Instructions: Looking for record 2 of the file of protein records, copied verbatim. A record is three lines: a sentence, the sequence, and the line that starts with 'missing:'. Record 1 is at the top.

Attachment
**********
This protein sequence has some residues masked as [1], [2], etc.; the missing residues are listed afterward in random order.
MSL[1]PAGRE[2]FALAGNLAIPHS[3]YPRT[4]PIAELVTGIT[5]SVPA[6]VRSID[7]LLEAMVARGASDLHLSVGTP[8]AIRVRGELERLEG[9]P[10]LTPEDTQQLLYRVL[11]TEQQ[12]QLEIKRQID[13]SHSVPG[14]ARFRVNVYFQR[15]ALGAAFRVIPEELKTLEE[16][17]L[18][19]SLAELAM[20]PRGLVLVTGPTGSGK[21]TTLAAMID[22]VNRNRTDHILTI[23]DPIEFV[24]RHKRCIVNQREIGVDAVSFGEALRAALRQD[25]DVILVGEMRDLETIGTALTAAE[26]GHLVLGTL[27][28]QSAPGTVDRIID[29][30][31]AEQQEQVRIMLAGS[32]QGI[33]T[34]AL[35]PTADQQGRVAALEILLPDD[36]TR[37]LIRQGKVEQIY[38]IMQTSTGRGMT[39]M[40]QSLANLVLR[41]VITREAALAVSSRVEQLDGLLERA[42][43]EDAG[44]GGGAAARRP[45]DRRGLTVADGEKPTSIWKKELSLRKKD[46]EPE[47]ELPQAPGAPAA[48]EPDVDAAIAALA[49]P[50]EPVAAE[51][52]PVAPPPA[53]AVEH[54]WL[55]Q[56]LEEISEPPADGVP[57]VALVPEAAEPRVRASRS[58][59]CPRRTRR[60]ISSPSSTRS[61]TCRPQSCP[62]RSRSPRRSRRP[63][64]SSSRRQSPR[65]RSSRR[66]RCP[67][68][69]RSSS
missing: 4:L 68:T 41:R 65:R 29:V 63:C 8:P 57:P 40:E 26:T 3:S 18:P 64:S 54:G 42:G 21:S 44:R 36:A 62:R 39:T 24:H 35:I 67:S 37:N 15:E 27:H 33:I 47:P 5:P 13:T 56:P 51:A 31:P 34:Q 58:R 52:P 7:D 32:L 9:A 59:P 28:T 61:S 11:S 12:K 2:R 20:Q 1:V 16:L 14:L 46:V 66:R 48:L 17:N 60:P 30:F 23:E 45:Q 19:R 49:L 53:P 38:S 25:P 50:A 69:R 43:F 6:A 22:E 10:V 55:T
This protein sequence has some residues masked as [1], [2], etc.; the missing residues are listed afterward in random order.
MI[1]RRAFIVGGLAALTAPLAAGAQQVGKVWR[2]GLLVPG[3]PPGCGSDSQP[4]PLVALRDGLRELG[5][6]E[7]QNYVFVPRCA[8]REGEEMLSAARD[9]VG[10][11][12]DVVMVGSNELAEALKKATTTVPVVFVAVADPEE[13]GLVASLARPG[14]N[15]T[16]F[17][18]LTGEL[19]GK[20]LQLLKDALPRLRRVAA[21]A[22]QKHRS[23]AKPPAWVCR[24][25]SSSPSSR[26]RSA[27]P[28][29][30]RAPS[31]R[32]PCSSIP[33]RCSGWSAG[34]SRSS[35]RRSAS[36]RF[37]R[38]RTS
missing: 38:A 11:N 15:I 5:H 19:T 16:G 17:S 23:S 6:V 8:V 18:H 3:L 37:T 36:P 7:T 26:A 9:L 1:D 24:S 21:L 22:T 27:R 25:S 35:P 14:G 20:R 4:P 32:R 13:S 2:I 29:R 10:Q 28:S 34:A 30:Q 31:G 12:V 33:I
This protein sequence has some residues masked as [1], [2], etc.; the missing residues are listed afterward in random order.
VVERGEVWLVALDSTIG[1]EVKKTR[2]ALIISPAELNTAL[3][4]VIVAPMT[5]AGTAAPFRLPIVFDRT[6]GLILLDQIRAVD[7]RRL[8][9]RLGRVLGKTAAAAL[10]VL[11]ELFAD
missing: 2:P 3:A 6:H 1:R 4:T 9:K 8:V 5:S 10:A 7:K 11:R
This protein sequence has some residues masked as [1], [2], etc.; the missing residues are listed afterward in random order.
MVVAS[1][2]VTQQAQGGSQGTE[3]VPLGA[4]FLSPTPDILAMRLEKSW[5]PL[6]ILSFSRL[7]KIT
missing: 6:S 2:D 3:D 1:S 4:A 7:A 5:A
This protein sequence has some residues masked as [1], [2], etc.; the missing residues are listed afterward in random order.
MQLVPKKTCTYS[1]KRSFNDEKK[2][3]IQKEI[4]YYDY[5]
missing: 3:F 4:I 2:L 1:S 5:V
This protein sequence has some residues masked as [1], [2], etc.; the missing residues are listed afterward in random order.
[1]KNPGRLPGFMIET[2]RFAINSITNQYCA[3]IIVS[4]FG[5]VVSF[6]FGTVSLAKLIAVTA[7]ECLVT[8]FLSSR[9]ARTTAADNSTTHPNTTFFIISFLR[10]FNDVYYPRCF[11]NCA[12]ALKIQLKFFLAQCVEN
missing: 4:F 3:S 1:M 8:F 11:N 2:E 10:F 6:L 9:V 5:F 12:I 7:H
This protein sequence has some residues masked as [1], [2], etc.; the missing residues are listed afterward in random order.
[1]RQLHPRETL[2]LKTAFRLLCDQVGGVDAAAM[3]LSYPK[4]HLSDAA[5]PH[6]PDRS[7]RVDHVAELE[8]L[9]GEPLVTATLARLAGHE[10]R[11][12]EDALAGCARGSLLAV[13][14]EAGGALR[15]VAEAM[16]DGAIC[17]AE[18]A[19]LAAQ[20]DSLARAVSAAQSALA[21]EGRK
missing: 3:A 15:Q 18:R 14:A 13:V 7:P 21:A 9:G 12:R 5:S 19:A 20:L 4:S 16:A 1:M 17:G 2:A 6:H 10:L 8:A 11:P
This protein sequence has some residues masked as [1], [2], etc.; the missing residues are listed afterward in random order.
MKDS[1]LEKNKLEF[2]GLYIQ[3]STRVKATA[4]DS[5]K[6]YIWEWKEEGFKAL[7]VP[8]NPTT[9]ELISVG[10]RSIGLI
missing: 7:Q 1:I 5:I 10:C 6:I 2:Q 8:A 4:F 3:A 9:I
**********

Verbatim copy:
This protein sequence has some residues masked as [1], [2], etc.; the missing residues are listed afterward in random order.
MI[1]RRAFIVGGLAALTAPLAAGAQQVGKVWR[2]GLLVPG[3]PPGCGSDSQP[4]PLVALRDGLRELG[5][6]E[7]QNYVFVPRCA[8]REGEEMLSAARD[9]VG[10][11][12]DVVMVGSNELAEALKKATTTVPVVFVAVADPEE[13]GLVASLARPG[14]N[15]T[16]F[17][18]LTGEL[19]GK[20]LQLLKDALPRLRRVAA[21]A[22]QKHRS[23]AKPPAWVCR[24][25]SSSPSSR[26]RSA[27]P[28][29][30]RAPS[31]R[32]PCSSIP[33]RCSGWSAG[34]SRSS[35]RRSAS[36]RF[37]R[38]RTS
missing: 38:A 11:N 15:I 5:H 19:T 16:G 17:S 23:S 6:V 8:V 18:H 3:L 37:T 36:P 7:T 26:A 9:L 1:D 24:S 21:L 22:T 27:R 25:S 35:P 14:G 20:R 4:P 32:R 13:S 2:I 29:R 10:Q 28:S 34:A 30:Q 31:G 12:V 33:I